UK government confirms Sizewell C eligible for RAB financing

14 June 2022

The British government has published documents which show "significant progress" towards implementing a Regulated Asset Base (RAB) funding model for new nuclear power projects. It has set out its case for the Sizewell C project to receive funding under the model and launched a consultation on how projects would receive RAB financing.

How the proposed Sizewell C plant could appear (Image: EDF Energy)

Under the existing mechanism to support new nuclear projects - the Contracts for Difference (CfD) scheme - developers have to finance the construction of a nuclear project and only begin receiving revenue when the station starts generating electricity. The CfD approach was used to finance Hinkley Point C, with the developer agreeing to pay the entire cost of constructing the plant, in return for an agreed fixed price for electricity output once the plant is online. However, this approach places the entire construction risk on developers and led to the cancellation of other potential new build projects, such as Hitachi's project at Wylfa Newydd in Wales and Toshiba's at Moorside in Cumbria.

The Department for Business, Energy and Industrial Strategy (BEIS) announced in June 2018 that the government would review the viability of a RAB model for new nuclear projects and committed in January 2019 to publishing an assessment of this model by the summer. Under this model a company receives a licence from an economic regulator to charge a regulated price to consumers in exchange for providing the infrastructure in question. Most recently, the RAB model was used to successfully finance the construction and operation of the Thames Tideway Tunnel and Heathrow's Terminal 5. In December 2020, the UK government announced it would begin talks with EDF to enable investment in the planned Sizewell C nuclear power plant project.

The government published a statement on the procedure and criteria for designating projects to benefit from the RAB model on 11 April this year, setting out some of the factors the Secretary of State is likely to take into account when assessing the maturity of the projects of prospective nuclear companies, and whether designating a company for the purposes of the RAB model is likely to result in value for money for consumers and taxpayers.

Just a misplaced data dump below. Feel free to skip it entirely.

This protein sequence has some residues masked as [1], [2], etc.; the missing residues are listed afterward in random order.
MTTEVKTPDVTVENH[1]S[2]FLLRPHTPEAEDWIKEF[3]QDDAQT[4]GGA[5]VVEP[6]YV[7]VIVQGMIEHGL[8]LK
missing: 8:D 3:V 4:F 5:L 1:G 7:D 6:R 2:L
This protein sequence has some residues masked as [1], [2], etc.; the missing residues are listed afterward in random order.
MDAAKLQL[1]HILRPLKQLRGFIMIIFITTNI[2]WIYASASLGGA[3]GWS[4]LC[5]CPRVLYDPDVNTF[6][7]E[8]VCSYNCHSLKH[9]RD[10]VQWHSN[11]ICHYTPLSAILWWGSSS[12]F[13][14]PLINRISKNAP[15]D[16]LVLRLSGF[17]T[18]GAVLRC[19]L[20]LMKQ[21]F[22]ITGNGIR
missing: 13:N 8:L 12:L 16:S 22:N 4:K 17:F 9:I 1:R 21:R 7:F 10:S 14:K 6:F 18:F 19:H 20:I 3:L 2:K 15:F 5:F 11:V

BEIS has now published draft reasons for designating the company operating Sizewell C, NNB Generation Company (SZC) Limited, to receive money through the RAB model. It said the reasons set out the case for the Sizewell C project meeting the criteria of the Nuclear Energy (Financing) Act, introduced earlier this year. "Their publication brings the government a step closer to deciding on its commercial negotiations with the project developer," BEIS said.

As required by the Act, the document is currently being consulted on with the Environment Agency, the Office for Nuclear Regulation, electricity markets regulator Ofgem and NNB Generation Company (SZC) Limited. The consultation will close on 4 July and is the first step in potentially allowing the company to receive funding under the RAB model.

"We're really pleased at the progress the government is making towards a decision on Sizewell C, and its preliminary assessment that the project represents value for money and would strengthen Britain's energy security," said Sizewell C Director of Financing and Economic Regulation Julia Pyke. "We look forward to the outcome of the consultation on the draft reasons for designation, and will continue to work hard to develop the project so that it delivers the maximum possible benefits for communities in East Suffolk and for the UK as a whole."

The plan is for Sizewell C to feature two EPRs producing 3.2 GW of electricity, enough to power the equivalent of around six million homes. It would be a “replica” of Hinkley Point C plant, under construction in Somerset.

In January, Business and Energy Secretary Kwasi Kwarteng announced GBP100 million to advance the Sizewell C project to the next stage of negotiations, and help it attract further private investment.

Sizewell C is also subject to an ongoing application for development consent, which is entirely separate to commercial negotiations on the project. The deadline for a decision on Sizewell C's application for a development consent order has been set as 8 July.

The government has also launched a consultation on the detail of how nuclear projects would receive their funding under the new RAB model. The consultation seeks views on the proposals to inform the policy behind the regulations, ahead of laying them in draft before parliament. BEIS said the revenue regulations will shape how large nuclear projects, like Sizewell C, receive funding in the future.

The RAB model of funding nuclear projects is expected to help the government realise its ambitions to approve up to eight new nuclear reactors by 2030, boosting UK nuclear power capacity up to 24 GW by 2050.

Researched and written by World Nuclear News